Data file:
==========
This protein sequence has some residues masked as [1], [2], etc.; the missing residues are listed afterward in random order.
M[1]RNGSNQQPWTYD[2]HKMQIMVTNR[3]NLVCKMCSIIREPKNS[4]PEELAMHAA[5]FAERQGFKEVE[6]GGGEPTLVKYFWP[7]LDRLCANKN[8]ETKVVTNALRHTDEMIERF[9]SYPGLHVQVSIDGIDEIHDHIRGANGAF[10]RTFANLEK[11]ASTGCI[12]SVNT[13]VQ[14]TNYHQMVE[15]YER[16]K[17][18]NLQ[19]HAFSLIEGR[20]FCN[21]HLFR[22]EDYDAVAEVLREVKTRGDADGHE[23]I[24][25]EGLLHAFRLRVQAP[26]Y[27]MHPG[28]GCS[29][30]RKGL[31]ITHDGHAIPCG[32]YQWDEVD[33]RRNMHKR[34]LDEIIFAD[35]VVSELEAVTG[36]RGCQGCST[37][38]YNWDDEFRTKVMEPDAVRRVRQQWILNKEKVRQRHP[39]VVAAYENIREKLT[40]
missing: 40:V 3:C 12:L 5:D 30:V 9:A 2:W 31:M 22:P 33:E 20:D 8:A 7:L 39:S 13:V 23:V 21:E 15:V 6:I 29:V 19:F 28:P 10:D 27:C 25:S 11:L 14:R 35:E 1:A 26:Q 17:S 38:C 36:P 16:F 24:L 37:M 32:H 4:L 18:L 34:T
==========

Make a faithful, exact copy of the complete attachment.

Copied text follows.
This protein sequence has some residues masked as [1], [2], etc.; the missing residues are listed afterward in random order.
M[1]RNGSNQQPWTYD[2]HKMQIMVTNR[3]NLVCKMCSIIREPKNS[4]PEELAMHAA[5]FAERQGFKEVE[6]GGGEPTLVKYFWP[7]LDRLCANKN[8]ETKVVTNALRHTDEMIERF[9]SYPGLHVQVSIDGIDEIHDHIRGANGAF[10]RTFANLEK[11]ASTGCI[12]SVNT[13]VQ[14]TNYHQMVE[15]YER[16]K[17][18]NLQ[19]HAFSLIEGR[20]FCN[21]HLFR[22]EDYDAVAEVLREVKTRGDADGHE[23]I[24][25]EGLLHAFRLRVQAP[26]Y[27]MHPG[28]GCS[29][30]RKGL[31]ITHDGHAIPCG[32]YQWDEVD[33]RRNMHKR[34]LDEIIFAD[35]VVSELEAVTG[36]RGCQGCST[37][38]YNWDDEFRTKVMEPDAVRRVRQQWILNKEKVRQRHP[39]VVAAYENIREKLT[40]
missing: 40:V 3:C 12:L 5:D 30:V 9:A 2:W 31:M 22:P 33:E 20:D 8:A 7:L 39:S 13:V 23:V 21:E 15:V 6:I 29:V 19:F 28:P 10:D 27:C 25:S 11:L 14:R 35:E 1:A 26:Q 17:S 38:C 36:P 16:F 24:L 37:M 32:H 4:L 18:L 34:T